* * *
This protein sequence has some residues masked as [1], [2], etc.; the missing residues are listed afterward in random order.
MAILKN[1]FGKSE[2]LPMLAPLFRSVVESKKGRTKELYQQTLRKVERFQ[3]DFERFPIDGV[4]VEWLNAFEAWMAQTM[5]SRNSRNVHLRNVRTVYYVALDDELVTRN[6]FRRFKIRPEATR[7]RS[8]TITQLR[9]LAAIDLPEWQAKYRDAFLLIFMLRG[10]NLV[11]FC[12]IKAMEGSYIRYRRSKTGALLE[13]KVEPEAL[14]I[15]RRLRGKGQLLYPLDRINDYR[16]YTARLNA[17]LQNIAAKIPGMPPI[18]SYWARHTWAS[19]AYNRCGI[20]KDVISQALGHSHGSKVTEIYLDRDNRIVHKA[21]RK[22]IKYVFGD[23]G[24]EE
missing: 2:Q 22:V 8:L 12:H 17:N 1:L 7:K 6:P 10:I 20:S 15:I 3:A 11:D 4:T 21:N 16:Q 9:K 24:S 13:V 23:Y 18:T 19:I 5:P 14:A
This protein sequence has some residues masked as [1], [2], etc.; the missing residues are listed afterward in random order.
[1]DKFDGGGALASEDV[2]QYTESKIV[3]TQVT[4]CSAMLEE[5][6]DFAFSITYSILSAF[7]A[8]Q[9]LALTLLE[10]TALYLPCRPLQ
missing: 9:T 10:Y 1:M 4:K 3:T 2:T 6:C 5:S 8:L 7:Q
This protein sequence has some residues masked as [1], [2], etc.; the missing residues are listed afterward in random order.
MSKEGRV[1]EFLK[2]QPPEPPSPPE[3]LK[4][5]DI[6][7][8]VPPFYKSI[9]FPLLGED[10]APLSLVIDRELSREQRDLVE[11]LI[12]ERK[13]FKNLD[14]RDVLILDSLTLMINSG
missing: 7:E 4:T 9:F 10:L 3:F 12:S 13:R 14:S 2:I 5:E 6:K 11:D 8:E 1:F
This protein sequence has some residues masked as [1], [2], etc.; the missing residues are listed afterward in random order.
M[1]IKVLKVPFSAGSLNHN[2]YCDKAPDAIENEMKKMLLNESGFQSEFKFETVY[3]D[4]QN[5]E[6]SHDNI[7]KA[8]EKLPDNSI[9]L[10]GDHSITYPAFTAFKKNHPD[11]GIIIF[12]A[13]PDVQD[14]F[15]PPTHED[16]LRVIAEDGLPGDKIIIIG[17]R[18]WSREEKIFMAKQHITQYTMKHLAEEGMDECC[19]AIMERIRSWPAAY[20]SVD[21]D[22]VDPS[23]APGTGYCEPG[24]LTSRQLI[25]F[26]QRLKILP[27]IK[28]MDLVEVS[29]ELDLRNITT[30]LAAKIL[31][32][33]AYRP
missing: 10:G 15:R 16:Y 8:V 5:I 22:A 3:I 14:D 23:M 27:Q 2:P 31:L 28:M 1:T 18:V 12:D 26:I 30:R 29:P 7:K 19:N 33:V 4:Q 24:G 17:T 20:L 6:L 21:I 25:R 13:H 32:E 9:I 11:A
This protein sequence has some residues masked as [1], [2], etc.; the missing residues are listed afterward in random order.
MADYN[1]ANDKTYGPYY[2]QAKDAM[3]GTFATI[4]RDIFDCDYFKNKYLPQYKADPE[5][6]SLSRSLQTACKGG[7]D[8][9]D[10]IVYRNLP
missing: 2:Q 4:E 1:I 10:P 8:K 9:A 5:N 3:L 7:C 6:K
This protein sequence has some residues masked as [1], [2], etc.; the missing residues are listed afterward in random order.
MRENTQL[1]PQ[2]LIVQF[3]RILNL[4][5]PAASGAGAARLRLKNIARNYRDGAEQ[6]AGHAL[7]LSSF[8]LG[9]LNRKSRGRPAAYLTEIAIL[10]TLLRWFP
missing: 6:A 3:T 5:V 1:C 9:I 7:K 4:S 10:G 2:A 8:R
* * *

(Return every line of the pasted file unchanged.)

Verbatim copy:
This protein sequence has some residues masked as [1], [2], etc.; the missing residues are listed afterward in random order.
MAILKN[1]FGKSE[2]LPMLAPLFRSVVESKKGRTKELYQQTLRKVERFQ[3]DFERFPIDGV[4]VEWLNAFEAWMAQTM[5]SRNSRNVHLRNVRTVYYVALDDELVTRN[6]FRRFKIRPEATR[7]RS[8]TITQLR[9]LAAIDLPEWQAKYRDAFLLIFMLRG[10]NLV[11]FC[12]IKAMEGSYIRYRRSKTGALLE[13]KVEPEAL[14]I[15]RRLRGKGQLLYPLDRINDYR[16]YTARLNA[17]LQNIAAKIPGMPPI[18]SYWARHTWAS[19]AYNRCGI[20]KDVISQALGHSHGSKVTEIYLDRDNRIVHKA[21]RK[22]IKYVFGD[23]G[24]EE
missing: 2:Q 22:V 8:L 12:H 17:N 1:L 7:K 6:P 10:I 20:S 15:I 3:A 11:D 4:T 21:N 16:Q 9:K 24:S 13:V 23:Y 18:T 19:I 5:P 14:A
This protein sequence has some residues masked as [1], [2], etc.; the missing residues are listed afterward in random order.
[1]DKFDGGGALASEDV[2]QYTESKIV[3]TQVT[4]CSAMLEE[5][6]DFAFSITYSILSAF[7]A[8]Q[9]LALTLLE[10]TALYLPCRPLQ
missing: 9:T 10:Y 1:M 4:K 3:T 2:T 6:C 5:S 8:L 7:Q
This protein sequence has some residues masked as [1], [2], etc.; the missing residues are listed afterward in random order.
MSKEGRV[1]EFLK[2]QPPEPPSPPE[3]LK[4][5]DI[6][7][8]VPPFYKSI[9]FPLLGED[10]APLSLVIDRELSREQRDLVE[11]LI[12]ERK[13]FKNLD[14]RDVLILDSLTLMINSG
missing: 7:E 4:T 9:F 10:L 3:F 12:S 13:R 14:S 2:I 5:E 6:K 11:D 8:E 1:F
This protein sequence has some residues masked as [1], [2], etc.; the missing residues are listed afterward in random order.
M[1]IKVLKVPFSAGSLNHN[2]YCDKAPDAIENEMKKMLLNESGFQSEFKFETVY[3]D[4]QN[5]E[6]SHDNI[7]KA[8]EKLPDNSI[9]L[10]GDHSITYPAFTAFKKNHPD[11]GIIIF[12]A[13]PDVQD[14]F[15]PPTHED[16]LRVIAEDGLPGDKIIIIG[17]R[18]WSREEKIFMAKQHITQYTMKHLAEEGMDECC[19]AIMERIRSWPAAY[20]SVD[21]D[22]VDPS[23]APGTGYCEPG[24]LTSRQLI[25]F[26]QRLKILP[27]IK[28]MDLVEVS[29]ELDLRNITT[30]LAAKIL[31][32][33]AYRP
missing: 10:G 15:R 16:Y 8:V 5:I 22:A 3:I 14:D 23:M 27:Q 2:P 31:L 28:M 1:T 18:V 12:D 26:I 30:R 29:P 7:K 19:N 33:V 4:Q 24:G 17:T 20:L 6:L 21:I 25:R 13:H 32:E 9:I 11:A
This protein sequence has some residues masked as [1], [2], etc.; the missing residues are listed afterward in random order.
MADYN[1]ANDKTYGPYY[2]QAKDAM[3]GTFATI[4]RDIFDCDYFKNKYLPQYKADPE[5][6]SLSRSLQTACKGG[7]D[8][9]D[10]IVYRNLP
missing: 2:Q 4:E 1:I 10:P 8:K 9:A 5:N 3:L 7:C 6:K
This protein sequence has some residues masked as [1], [2], etc.; the missing residues are listed afterward in random order.
MRENTQL[1]PQ[2]LIVQF[3]RILNL[4][5]PAASGAGAARLRLKNIARNYRDGAEQ[6]AGHAL[7]LSSF[8]LG[9]LNRKSRGRPAAYLTEIAIL[10]TLLRWFP
missing: 6:A 3:T 5:V 1:C 9:I 7:K 4:S 10:G 2:A 8:R